Brown with red dotted bodies; large with elaborate dorsal shields; females are 1/4 of an inch in length and up to 1/2 of an inch when engorged
Diet: American dog ticks feed on small animals, like mice and rats when in the early life stage while adults feed on larger animals and humans.
Habitat: American dog ticks do not survive well indoors and prefer grassy areas with low vegetation or environments with brush and open pathways in forests. They can also be found where tree cover is limited. Their preferred environment consists of brightly lit areas with relatively low humidity.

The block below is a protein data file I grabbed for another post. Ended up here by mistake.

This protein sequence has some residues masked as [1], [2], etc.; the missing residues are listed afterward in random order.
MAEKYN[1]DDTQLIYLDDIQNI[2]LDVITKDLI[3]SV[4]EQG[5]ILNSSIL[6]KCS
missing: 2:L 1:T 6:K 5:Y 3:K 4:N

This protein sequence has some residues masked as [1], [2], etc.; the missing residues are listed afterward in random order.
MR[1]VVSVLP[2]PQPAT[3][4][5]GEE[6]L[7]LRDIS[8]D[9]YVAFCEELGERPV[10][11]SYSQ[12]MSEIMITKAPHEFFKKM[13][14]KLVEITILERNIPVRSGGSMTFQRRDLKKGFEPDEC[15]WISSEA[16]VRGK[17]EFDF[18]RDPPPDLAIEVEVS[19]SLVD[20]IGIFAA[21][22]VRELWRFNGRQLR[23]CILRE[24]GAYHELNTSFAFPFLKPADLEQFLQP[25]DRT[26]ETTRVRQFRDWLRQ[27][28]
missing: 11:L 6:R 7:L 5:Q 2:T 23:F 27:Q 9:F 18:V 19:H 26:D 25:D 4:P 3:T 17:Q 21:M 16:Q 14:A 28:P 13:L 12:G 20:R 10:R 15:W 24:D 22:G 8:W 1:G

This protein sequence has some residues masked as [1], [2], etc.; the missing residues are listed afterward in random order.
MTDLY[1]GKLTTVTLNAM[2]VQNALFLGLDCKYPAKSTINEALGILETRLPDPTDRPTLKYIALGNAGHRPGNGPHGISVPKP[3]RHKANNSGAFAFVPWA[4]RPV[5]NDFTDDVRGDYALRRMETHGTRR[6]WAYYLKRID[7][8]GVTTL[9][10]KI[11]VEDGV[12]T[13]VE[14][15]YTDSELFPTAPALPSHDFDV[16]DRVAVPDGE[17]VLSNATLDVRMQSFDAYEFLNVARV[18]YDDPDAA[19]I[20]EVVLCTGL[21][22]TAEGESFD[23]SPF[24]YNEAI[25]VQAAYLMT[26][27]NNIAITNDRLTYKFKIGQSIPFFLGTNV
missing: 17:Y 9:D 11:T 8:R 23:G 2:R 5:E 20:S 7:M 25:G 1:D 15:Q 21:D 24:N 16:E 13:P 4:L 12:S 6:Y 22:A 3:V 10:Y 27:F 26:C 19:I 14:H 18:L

Threats: The vector of Rocky Mountain spotted fever, American dog ticks are also known to transmit tularemia, a rare bacterial infection that can cause tick paralysis.
Control: American dog ticks climb vegetation and outstretch their legs, waiting for an animal or human to pass by to attach. When in areas that are common for ticks, wear light-colored clothing and boots. Avoid grassy areas or walking through brush. Perform tick examinations on people and animals when coming indoors. If you suspect a tick problem on your property, contact a professional pest control company.